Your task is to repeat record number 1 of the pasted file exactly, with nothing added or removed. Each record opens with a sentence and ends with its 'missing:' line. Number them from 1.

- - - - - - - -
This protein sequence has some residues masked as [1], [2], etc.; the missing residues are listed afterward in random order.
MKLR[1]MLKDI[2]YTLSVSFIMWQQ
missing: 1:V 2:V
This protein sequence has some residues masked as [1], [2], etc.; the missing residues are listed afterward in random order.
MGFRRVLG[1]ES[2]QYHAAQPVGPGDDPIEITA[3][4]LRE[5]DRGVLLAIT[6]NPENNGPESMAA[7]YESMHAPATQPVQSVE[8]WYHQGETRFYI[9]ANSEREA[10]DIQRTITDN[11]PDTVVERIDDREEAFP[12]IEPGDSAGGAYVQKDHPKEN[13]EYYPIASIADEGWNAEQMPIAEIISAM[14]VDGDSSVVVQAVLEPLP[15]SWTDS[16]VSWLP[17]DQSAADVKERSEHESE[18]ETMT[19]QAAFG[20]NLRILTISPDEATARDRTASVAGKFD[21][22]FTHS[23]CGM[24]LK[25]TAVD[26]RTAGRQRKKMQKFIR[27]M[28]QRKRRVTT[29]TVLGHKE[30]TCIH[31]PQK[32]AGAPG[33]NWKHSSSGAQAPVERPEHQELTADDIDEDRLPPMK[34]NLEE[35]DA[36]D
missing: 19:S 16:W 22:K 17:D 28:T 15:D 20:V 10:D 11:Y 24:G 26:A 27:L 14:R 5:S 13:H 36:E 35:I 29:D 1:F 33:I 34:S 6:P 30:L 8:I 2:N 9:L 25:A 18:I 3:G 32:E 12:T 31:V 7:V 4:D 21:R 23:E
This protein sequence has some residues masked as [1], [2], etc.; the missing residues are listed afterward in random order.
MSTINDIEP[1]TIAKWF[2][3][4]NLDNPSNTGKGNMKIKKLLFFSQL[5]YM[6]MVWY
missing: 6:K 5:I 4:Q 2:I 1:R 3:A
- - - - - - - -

This protein sequence has some residues masked as [1], [2], etc.; the missing residues are listed afterward in random order.
MKLR[1]MLKDI[2]YTLSVSFIMWQQ
missing: 1:V 2:V